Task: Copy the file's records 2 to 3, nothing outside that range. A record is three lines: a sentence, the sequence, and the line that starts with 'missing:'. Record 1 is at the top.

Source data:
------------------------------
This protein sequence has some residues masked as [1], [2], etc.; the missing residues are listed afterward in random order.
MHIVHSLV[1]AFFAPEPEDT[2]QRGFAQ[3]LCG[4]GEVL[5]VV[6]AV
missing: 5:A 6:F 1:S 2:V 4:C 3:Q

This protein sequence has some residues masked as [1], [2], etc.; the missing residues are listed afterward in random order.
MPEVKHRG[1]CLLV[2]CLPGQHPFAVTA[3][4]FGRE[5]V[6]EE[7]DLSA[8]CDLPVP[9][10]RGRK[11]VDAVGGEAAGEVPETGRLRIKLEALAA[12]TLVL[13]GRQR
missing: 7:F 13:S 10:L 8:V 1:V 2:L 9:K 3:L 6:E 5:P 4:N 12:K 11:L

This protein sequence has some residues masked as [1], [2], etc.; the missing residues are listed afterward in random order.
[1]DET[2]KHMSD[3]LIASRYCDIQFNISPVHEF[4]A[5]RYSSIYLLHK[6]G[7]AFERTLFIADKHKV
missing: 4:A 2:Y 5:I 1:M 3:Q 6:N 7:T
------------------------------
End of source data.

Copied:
This protein sequence has some residues masked as [1], [2], etc.; the missing residues are listed afterward in random order.
MPEVKHRG[1]CLLV[2]CLPGQHPFAVTA[3][4]FGRE[5]V[6]EE[7]DLSA[8]CDLPVP[9][10]RGRK[11]VDAVGGEAAGEVPETGRLRIKLEALAA[12]TLVL[13]GRQR
missing: 7:F 13:S 10:L 8:V 1:V 2:L 9:K 3:L 6:E 5:P 4:N 12:K 11:L

This protein sequence has some residues masked as [1], [2], etc.; the missing residues are listed afterward in random order.
[1]DET[2]KHMSD[3]LIASRYCDIQFNISPVHEF[4]A[5]RYSSIYLLHK[6]G[7]AFERTLFIADKHKV
missing: 4:A 2:Y 5:I 1:M 3:Q 6:N 7:T